Tuesday, April 17, 2012

The Fallacy That Government Is A Business

Don Lenihan writes that Canadian politics has been corrupted by a powerful fallacy. Simply put, that fallacy is that government should be run like a business. And, because successful businesses identify and fulfill consumer wants, politics has transformed citizens into consumers -- who expect to be satisfied, and who feel no responsibility for the health of the country.

The problem with this model, Lenihan writes, is that

consumers do not own or run the businesses they shop in. Nor are they responsible if a business fails, anymore than they should take credit if it succeeds. Their role is focused on purchasing and enjoying the products and services.

So, in this view, if the public is increasingly disengaged from politics, this is due in large part to the political class, which has encouraged them to see political participation more in terms of costs and benefits than rights and responsibilities.

From Lenihan's perspective, the Roboscam scandal takes on new meaning. If the only decision facing voters is to buy or reject what the government is selling, then citizens simply don't see or feel the danger that a corrupt government represents. The methods a government uses to deliver or to shut down a service are less important than the service itself.

There is a way out of the morass, Lenihan writes. But the solution rests with our political class:

It starts with recognition that the role of political debate is not just to hold government to account or even to inform the public. It is also to engage the public. How our leaders speak to citizens affects how they understand their relationship to government and, ultimately, their role in democracy. The first step in turning things around is to speak to citizens as citizens, rather than simple consumers.

Ultimately, though, things will only change when citizens stop thinking of themselves as consumers.


thwap said...

you rarely hear friends and neighbours talking about their country as if they were citizens.

"Politicians are crooks." is supposedly some brilliant, truthful insight.

Yet, we let these "crooks" govern us and expect them to do a good job of it. Only when they don't, if they're Liberal of Conservative, we shrug our shoulders.

We've been infantilized. Just as when we watch idiotic commercials where people act like dip-shits, falling all over some stupid product.

Owen Gray said...

We have willingly been sold a bill of goods, thwap.

And, as long as we continue to think of ourselves as shoppers, our democracy will be diminished.

karen said...

My shiny new mayor, Rob Ford in a skirt, bleated about being open for business throughout her very well funded and slick campaign, as well as her ability to cut the fat without layoffs.(sound familiar, thwap?)Laid off 28 in a workforce of 350 just 2 months later. Then hired herself a personal assistant at an undisclosed rate, a fancy-schmancy advisory committee made up of local business thugs and a consultant at $300,000.

Open for business. Take everything we have for your own profit, then get the hell out of dodge. Same difference.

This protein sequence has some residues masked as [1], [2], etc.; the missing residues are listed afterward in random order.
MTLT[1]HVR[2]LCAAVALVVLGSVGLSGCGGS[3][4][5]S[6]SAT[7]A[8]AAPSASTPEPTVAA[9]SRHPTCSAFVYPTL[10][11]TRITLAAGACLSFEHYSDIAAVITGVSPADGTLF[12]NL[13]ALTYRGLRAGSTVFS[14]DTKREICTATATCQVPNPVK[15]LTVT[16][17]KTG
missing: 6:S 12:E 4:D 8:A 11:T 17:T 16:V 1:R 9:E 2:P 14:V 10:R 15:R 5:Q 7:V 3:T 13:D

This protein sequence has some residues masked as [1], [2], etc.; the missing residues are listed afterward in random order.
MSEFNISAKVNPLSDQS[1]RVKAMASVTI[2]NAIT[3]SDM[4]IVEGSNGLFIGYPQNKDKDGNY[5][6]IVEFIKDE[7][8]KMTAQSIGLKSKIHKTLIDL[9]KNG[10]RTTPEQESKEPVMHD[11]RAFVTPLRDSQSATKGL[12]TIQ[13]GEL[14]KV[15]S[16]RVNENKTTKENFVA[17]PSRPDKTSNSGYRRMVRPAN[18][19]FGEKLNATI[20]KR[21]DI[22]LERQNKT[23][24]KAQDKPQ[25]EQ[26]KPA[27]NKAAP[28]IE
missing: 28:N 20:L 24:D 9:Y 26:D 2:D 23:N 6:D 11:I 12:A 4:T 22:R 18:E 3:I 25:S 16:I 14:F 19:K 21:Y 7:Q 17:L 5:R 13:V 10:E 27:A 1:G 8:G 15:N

Owen Gray said...

The word is that the same thing is happening at the PMO, Karen.

While 20,000 civil servants are losing their jobs, the prime minister's folks are receiving "performance bonuses."

Apparently, it's good business to look out for number one.

Anonymous said...

We do need to stop thinking of ourselves as consumers.

It would help if they stopped treating us as consumers.

I realize this is a chicken-egg problem of sorts.

I think one step in the right direction would be to "force" citizens to act as citizens more often. More government decision making functions should be performed by citizens, chosen by lot, in the same way we supposedly choose members of a jury.

Allow people to refuse. Give them the resources they need to participate if they wish to participate.

Then... watch things change. (Or not... we need some scientific experiments...)


Owen Gray said...

Some jurisdictions make it illegal not to vote. I wonder if there is any research on how wisely those who are forced to vote actually vote.

thwap said...


That's the way the Ancient Athenians did it. People were chosen by lot to be jurors or administrators.

The groups they were in were pretty large. This was to prevent being stuck with a jury that had been randomly composed of the city's biggest simpletons. The argument was that most citizens were capable, intelligent people.

Don Lenihan said...

Hello Owen:

Thanks for linking to my column in your blog post. If your interested in this subject, I thought you might want to know that Susan Delacourt, a journalist with the Toronto Star, is doing a lot of work on consumer politics. She is currently writing a book on this that will trace the history of it in Canada over the last 50 years. Very interesting stuff. You might want to check out her blog at:http://thestar.blogs.com/politics/

Don Lenihan

Owen Gray said...

Thanks, Don, for the comment.
I enjoyed your piece. It offered real insight into what appears to be genuine voter apathy.

I've been following what Susan has written recently about political advertising.

When consumers expect to be lied to, they generally feel no sense of outrage.